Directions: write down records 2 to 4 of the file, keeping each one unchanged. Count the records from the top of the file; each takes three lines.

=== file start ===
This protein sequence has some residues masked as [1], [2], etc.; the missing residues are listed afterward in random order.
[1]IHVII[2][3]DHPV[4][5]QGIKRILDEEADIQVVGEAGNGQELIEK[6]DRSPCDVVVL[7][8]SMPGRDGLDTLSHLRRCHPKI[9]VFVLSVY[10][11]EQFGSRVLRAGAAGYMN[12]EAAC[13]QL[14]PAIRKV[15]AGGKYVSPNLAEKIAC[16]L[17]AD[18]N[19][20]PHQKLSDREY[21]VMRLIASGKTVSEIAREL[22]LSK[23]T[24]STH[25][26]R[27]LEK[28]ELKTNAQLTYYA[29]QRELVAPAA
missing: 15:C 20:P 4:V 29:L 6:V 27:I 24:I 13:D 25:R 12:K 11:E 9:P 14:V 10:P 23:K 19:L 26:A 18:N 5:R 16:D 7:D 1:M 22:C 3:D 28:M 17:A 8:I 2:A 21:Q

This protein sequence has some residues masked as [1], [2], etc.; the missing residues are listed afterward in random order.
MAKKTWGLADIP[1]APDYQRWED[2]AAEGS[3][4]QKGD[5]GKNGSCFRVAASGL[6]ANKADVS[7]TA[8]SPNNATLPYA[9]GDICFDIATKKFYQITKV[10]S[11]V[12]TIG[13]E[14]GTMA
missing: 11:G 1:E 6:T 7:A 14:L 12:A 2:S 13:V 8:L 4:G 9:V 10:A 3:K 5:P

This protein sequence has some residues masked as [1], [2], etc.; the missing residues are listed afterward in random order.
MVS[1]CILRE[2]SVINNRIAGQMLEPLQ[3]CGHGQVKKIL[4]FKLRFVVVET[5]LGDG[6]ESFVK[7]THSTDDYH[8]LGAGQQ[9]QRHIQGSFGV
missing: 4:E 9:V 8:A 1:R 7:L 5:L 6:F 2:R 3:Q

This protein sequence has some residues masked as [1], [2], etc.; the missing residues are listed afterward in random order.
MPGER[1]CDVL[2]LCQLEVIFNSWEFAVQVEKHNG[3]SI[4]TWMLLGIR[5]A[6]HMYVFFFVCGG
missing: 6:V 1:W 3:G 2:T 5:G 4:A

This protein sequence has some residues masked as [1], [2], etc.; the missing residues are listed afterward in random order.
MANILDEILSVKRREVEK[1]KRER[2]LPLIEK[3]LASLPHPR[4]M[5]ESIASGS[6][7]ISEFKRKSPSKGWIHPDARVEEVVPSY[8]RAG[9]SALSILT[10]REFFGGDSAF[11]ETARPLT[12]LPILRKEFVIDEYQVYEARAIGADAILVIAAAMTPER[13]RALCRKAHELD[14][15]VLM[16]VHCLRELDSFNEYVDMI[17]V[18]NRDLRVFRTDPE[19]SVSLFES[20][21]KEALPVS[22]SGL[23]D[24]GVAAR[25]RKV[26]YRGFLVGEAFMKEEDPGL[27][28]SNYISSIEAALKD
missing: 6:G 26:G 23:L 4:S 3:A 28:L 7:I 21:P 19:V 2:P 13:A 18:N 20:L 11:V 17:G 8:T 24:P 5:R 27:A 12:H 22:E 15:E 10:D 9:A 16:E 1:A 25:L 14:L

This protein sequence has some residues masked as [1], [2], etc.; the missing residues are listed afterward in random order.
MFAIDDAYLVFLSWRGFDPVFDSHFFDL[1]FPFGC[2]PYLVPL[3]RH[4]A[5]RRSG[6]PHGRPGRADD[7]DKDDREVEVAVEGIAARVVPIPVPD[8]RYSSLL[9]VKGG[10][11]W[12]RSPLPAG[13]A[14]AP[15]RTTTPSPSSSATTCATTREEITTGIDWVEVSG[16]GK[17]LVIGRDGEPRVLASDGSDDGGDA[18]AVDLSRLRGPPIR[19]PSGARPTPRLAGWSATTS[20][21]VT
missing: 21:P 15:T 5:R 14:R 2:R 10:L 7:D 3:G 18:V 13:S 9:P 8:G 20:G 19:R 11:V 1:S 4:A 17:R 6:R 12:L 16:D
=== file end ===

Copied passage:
This protein sequence has some residues masked as [1], [2], etc.; the missing residues are listed afterward in random order.
MAKKTWGLADIP[1]APDYQRWED[2]AAEGS[3][4]QKGD[5]GKNGSCFRVAASGL[6]ANKADVS[7]TA[8]SPNNATLPYA[9]GDICFDIATKKFYQITKV[10]S[11]V[12]TIG[13]E[14]GTMA
missing: 11:G 1:E 6:T 7:A 14:L 12:A 2:S 13:V 8:L 4:G 9:V 10:A 3:K 5:P

This protein sequence has some residues masked as [1], [2], etc.; the missing residues are listed afterward in random order.
MVS[1]CILRE[2]SVINNRIAGQMLEPLQ[3]CGHGQVKKIL[4]FKLRFVVVET[5]LGDG[6]ESFVK[7]THSTDDYH[8]LGAGQQ[9]QRHIQGSFGV
missing: 4:E 9:V 8:A 1:R 7:L 5:L 6:F 2:R 3:Q

This protein sequence has some residues masked as [1], [2], etc.; the missing residues are listed afterward in random order.
MPGER[1]CDVL[2]LCQLEVIFNSWEFAVQVEKHNG[3]SI[4]TWMLLGIR[5]A[6]HMYVFFFVCGG
missing: 6:V 1:W 3:G 2:T 5:G 4:A